Keeping your New Year's resolutions - a handy guide

Health
02 February 2018
We offer a few tips on how to take a disciplined approach to keeping your New Year's resolutions - no matter what they might be.

Keeping a New Year's resolution can be very difficult - and one month into 2018 is a good time to take stock of where you are. 

It is easy to give up on something like this, regardless of whether the resolution is a social one or something relating to your personal health.

Losing weight or eating more healthily are among the most common New Year's resolutions, according to research published last year by Statistic Brain, which specified that 21.4 per cent of people try to make an extra effort on this.

This was followed by self improvement or better financial decision making, with 12.3 per cent and 8.5 per cent respectively.

If you are struggling to keep up with your promise, then you should not feel disheartened, as the data also shows that only 9.2 per cent of people feel they are successful in achieving the goals set out by their resolution 12 months down the line.

With this in mind, we've come up with a few simple tips to help you stay on track for the remaining 11 months ahead.

Specific goals

It's easy to say something like: "I'm going to eat more healthily," but what does that really mean? Will you reduce your calorie intake? Eat fewer carbs? Allow for indulgences with an exercise routine?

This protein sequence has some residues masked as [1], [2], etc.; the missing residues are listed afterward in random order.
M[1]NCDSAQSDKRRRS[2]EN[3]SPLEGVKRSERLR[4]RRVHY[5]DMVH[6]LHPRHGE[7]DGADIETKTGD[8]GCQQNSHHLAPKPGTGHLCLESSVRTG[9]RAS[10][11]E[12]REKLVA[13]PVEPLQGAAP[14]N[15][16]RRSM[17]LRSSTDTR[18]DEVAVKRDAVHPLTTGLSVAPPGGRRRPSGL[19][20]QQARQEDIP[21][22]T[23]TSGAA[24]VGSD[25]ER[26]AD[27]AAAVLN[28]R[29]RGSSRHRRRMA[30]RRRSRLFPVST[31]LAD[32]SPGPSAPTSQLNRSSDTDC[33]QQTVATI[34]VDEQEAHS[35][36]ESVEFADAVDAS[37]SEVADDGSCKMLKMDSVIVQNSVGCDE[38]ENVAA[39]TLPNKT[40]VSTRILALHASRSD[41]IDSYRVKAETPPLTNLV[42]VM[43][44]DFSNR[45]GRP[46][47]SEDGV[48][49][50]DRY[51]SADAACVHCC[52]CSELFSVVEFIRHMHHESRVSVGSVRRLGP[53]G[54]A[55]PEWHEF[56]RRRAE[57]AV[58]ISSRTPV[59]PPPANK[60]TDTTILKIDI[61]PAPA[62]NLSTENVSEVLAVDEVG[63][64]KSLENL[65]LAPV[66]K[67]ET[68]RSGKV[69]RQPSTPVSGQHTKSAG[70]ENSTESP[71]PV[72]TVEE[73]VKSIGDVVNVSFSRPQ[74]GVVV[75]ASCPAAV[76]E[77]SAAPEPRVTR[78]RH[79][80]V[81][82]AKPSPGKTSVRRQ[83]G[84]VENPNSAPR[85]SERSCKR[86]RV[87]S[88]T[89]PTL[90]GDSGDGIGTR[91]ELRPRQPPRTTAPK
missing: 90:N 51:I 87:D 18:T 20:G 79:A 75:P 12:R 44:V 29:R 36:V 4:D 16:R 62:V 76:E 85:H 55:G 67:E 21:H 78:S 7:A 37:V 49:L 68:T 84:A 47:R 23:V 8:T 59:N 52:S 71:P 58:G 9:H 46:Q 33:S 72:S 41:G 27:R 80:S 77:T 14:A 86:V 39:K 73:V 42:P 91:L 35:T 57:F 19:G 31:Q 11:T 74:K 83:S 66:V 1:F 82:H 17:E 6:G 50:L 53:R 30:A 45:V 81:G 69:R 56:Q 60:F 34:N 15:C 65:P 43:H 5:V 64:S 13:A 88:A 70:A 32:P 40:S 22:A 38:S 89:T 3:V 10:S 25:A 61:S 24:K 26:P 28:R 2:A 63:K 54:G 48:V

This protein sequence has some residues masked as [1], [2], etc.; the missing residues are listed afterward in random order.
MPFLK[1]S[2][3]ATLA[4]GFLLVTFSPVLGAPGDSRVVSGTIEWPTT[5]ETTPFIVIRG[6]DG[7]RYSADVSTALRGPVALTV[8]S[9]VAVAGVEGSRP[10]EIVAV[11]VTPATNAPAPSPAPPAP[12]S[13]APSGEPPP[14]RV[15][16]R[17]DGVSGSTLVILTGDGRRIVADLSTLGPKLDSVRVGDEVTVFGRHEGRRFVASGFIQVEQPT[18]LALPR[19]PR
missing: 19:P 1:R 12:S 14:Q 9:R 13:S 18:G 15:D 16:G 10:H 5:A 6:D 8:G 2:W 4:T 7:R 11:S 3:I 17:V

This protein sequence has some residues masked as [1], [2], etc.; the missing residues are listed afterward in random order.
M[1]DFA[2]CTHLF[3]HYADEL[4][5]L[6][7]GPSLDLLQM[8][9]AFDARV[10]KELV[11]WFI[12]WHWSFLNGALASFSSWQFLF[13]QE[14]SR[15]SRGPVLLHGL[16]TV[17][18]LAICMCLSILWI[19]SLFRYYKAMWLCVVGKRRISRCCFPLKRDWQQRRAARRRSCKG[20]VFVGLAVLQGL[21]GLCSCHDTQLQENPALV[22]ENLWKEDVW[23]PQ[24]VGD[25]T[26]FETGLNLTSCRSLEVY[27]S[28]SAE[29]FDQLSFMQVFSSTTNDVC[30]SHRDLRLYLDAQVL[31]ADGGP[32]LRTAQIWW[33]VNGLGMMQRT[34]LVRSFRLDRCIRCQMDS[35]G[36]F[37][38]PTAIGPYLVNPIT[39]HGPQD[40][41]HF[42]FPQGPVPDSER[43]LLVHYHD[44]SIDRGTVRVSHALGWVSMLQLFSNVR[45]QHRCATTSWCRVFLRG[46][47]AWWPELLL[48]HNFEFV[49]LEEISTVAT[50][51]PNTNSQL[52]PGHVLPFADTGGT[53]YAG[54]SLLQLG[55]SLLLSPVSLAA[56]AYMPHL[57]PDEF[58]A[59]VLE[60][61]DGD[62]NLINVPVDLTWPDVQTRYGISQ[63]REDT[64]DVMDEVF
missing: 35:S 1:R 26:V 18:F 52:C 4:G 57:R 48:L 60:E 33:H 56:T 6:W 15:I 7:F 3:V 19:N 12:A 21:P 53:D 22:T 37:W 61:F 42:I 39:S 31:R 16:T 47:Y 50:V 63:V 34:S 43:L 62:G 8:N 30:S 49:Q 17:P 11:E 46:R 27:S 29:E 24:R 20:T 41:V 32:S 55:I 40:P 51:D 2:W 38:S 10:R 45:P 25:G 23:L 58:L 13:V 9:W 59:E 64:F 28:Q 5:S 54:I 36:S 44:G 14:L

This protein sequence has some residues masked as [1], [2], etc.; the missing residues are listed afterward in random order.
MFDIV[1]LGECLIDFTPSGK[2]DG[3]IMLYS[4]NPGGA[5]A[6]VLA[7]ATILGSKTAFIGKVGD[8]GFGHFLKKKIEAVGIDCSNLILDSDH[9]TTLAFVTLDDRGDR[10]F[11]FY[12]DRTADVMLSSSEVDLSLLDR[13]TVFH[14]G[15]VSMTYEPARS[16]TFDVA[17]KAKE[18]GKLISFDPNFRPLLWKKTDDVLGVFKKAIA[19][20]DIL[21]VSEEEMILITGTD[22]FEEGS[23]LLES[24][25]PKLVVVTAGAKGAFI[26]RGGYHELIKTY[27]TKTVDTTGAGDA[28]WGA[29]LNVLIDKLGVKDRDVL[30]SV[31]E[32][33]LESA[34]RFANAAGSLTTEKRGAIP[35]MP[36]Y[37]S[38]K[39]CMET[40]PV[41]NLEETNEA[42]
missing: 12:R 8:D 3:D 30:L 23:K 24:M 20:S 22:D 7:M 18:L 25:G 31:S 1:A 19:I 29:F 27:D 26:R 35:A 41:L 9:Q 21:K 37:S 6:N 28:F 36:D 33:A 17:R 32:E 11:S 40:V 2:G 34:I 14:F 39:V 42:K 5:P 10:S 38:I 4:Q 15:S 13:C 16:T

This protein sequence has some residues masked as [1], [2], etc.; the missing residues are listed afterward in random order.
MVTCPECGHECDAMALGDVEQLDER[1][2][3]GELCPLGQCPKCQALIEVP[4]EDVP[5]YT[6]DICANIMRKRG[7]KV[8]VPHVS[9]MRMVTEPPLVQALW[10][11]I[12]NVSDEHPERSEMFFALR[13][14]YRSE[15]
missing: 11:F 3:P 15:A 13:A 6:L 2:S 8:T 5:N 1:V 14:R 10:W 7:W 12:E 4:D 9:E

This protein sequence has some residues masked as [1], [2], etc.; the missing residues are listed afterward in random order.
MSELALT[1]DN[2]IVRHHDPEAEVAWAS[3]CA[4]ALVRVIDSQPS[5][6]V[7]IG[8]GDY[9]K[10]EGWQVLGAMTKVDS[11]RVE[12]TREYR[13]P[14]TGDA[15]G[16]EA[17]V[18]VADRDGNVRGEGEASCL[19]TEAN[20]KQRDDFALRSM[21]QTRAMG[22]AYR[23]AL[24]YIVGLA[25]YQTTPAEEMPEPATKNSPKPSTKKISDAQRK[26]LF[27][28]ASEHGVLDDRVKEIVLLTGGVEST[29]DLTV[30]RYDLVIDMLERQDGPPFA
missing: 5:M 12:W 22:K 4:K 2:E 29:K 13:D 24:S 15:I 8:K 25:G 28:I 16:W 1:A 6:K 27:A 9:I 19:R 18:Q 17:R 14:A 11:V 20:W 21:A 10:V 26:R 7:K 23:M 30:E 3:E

One popular system when setting goals is to make them specific, measurable, achievable, relevant and time-bound.

Keep a journal

Measure your progress by recording your activity in a daily journal. It doesn't have to be a long and intimate diary entry, just a simple note of a sentence or two should be sufficient.

This makes it easier to track your progress and change any habits that you might not even notice are holding you back. It will also help you notice if you start slipping and make it easier to get back on track.

Avoid stress with patience

Avoid putting yourself under too much pressure and adopt a patient approach. Progress isn't simply an upward curve - rapid improvement can be followed by slower progress later on - and vice versa.

Share your goals

Social support can be a very positive thing, so share your goals with your friends, family and loved ones.

Talk to them about it when you see them to really make a resolution a part of your life and you will increase your chances of success.

Small rewards

Working toward a New Year's resolution doesn't need to be all work and no play. Give yourself a small reward whenever you achieve a subgoal, as this can act as a great motivating tool and will also offer  a sense of progress.

Don't be too hard on yourself

If you are too hard on yourself, it can be very easy to get into a negative feedback loop where you punish yourself for perceived slow progress and pile on the pressure, creating stress.

Be disciplined but relaxed and prepare yourself for slow and steady development - but don't forget to have fun while you're doing it.

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